The Cafe Irreal: International Imagination 

Issue Fourteen

The Santa Fe by Terry Dartnall
Butterflies by W.B. Keckler
Tableau by Jake Elliot
The Accordion by Cat Rambo
Watches by Pavel Řezníček
surd person circular by Brian E. Turner
Black Belt Karate Master (1988) by Ethan Bernard
The Room at the End of the World by Brian Biswas
The Mushroom Incident by Olivia V. Ambrogio
A Call to Arms by A.D. MacDonald
Almost Mythological and Duty by James Grinwis
It Works Differently on Writers by Jeremy Tavares
Running by Sarah Bailyn
Of Forests and Trees and Never Met a Fish Taco I Didn't Like by Robert Leach
A Man Of Many Doppelgangers by Jeff Tannen


irreal (re)views


The Santa Fe
by Terry Dartnall

We found her in a siding off the main line in a shed chipped & flaking, surrounded by the rusted busted parts of yesterday. God knows how that metaphor crossed the sea from Old America to here, the grime of yesteryear in its eye & the great dream alive in the power and beauty of her. She was a Santa Fe 5000 class, a 2-10-4, 300 tons she weighed, her tender weighed 200 more. She'd hauled 90 cars across 4 states back then, a hundred years ago.

"Let's fire her up," said Jack.

"You're mad," I said. "Her boiler's gone."

"We'll fire her up and see."

Jack climbed onto the water tank, kicked off the rust and dust where the old roof had fallen in, and found the filler plate.

"The lever's jammed. Gimme the axe."

I passed it up. Jack swung and missed, his head thrown back, his old boots slipping on the smooth, riveted surface.

"Take care," I said. "You're not so young."

"I'm spry! I'm spry!"

He swung again and hit the lever with a loud metallic blow that echoed round the shed. Crows erupted from the rafters overhead and squawked out into the sun.

He struck again. This time the lever moved. He knelt and finished it by hand.

"There's water here!"

He rotated the axe in his hands and lowered its shaft into the hole. He withdrew it and peered at it in the dim light.

"The boiler's full! We'll stoke her up!"

"She's old, Jack. It's too dangerous."

"I'm old and dangerous as well!"

I meant to leave but I looked back and saw that slumbering beast waiting to be unleashed by mad old Jack as if I viewed leviathan through the inverted telescope of time. Had they returned, those ancient beasts, to reassert their mastery after our brief sojourn in the stars?

"OK," I said. "We'll fire her up."

"The tender's full. Get me some kindling."

I blinked into the daylight world outside and felt restored by the power of that machine. I saw old things anew, the grass a brighter green, the sky a blue I had not seen before and at my feet small flowers I could not name had preternatural power in the great bower, the wild blossoming confusion of the world. Returning with an offering of sticks and twigs Jack said my eyes were full of stars, the sentimental fool.

"What now?" I said.

"Build up the fire and pressure. Ease this lever and I think she'll go."

"Or blow," I said.

"There's a pressure gauge. We'll keep an eye on it."

Jack knelt and blew on the kindling. It burst into flame and illuminated his face, red & ruddy & unshaven in the intermittent light.

And gradually the pressure grew. Jack pulled a cable. An unearthly wailing filled the air.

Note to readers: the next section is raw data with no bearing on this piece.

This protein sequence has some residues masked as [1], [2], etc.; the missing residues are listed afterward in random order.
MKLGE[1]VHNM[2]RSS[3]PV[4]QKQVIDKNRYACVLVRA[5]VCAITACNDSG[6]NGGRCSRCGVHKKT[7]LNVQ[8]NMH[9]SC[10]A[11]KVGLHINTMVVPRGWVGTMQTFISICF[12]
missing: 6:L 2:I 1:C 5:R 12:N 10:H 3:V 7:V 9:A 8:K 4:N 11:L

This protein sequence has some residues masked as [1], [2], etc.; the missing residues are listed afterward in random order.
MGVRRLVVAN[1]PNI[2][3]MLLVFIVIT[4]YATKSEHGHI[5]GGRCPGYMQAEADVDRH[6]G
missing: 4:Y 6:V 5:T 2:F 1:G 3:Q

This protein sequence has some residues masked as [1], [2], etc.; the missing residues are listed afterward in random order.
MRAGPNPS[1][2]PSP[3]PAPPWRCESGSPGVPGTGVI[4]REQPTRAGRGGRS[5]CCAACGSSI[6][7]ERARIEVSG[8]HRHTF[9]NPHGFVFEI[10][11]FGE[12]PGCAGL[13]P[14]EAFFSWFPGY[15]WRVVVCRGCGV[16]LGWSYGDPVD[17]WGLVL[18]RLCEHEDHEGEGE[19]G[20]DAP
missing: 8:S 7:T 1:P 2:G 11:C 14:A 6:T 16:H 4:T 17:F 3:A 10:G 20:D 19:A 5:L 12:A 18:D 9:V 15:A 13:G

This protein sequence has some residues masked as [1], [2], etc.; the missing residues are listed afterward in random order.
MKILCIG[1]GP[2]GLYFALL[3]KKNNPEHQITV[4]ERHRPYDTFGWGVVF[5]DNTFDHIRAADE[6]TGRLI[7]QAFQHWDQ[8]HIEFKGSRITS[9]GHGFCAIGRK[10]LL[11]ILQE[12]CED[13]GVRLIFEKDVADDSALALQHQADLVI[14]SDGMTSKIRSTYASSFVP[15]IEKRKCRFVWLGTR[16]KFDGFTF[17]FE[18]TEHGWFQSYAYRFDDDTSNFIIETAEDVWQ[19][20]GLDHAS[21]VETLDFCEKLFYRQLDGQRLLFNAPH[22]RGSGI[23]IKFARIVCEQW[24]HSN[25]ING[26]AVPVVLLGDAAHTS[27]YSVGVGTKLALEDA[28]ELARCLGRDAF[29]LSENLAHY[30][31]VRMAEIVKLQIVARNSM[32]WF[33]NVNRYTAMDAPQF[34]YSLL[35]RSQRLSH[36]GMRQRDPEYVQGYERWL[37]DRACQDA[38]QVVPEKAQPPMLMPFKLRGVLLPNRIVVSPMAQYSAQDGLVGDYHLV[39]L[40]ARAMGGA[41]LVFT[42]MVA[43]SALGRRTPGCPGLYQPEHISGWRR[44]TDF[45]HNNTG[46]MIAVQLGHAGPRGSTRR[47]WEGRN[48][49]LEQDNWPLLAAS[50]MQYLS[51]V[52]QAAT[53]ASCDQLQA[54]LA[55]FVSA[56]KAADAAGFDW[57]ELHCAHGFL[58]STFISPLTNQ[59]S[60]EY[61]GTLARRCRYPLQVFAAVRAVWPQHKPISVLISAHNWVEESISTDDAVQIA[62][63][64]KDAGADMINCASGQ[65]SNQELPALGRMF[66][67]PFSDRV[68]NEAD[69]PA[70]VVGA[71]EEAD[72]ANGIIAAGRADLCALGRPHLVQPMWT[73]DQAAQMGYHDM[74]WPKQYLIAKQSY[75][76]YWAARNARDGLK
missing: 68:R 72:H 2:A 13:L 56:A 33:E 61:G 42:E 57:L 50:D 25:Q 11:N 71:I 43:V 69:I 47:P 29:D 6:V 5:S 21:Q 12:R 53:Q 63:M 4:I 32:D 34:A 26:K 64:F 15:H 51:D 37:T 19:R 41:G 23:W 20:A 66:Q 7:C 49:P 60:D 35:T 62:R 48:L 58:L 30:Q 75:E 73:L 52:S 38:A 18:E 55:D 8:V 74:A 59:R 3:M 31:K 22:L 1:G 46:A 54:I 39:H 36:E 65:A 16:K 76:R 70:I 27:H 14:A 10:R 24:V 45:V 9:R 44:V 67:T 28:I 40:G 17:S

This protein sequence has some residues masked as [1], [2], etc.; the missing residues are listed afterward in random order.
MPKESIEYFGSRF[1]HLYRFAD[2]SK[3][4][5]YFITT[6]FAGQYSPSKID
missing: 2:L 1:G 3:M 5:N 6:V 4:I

"That'll wake 'em up," said Jack.

"They've gone," I said. "We're all alone."

Jack eased the lever & the huge wheels turned. It was as if God woke from slumbering. Feeling the steel and roaring like a bull she left the shed, quickening slowly til she sped on tracks laid long ago and rusting now, roaring her song across the empty countryside. And Jack, old Jack, cried out, "Watch out for us! Watch out for us!"

America, my long lost land
your poets & and your young men are no more
Ginsberg has gone & all his band
the waves of Logres lapping at your shore
the English witches warned you
but you would not understand.

I do not know how long we rode that mystic beast, but seasons changed. Springtime, opal and lime, the bright light of summertime, and we roared on through autumn's warmth. Then winter came and though he hollered loud and long I saw the flame, both his and mine, had died and Jack was old and tired and hollow-eyed, and I applied my worn hand to the brakes.

"Why, damn you, I'm not stopping here!"

"Oh yes you are. We've lived too long and seen too much and come too far, and now we'll rest."

"Mad poets roar, their senses gone, on the long journey to the end of time! I am alive! I have my song... "

"Which you've sung very loudly, Jack. Once voices filled the air. Now the silence closes in. Let's go in peace."

Jack sat on the steps of the tender for a long time after that, swinging his legs listlessly like a child. In the evening he walked over and joined me by the fire. I handed him some tea. We watched the Santa Fe fading away from us in the gathering gloom. I turned to say something to him but he had fallen asleep.

When I looked back I couldn't see the Santa Fe any more.

I wondered if it would still be there in the morning.

Dr. Terry Dartnall teaches Artificial Intelligence at Griffith University, Brisbane, Australia. His fiction has appeared in Literary Potpourri, The Pittsburgh Quarterly, Oceans of the Mind, Ideomancer, Agog, Aphelion, Planet, Neverary, Worlds of Wonder and elsewhere. He is a 2003 Antipodean Science Fiction Award winner and a 2004 Glimmer Train finalist.

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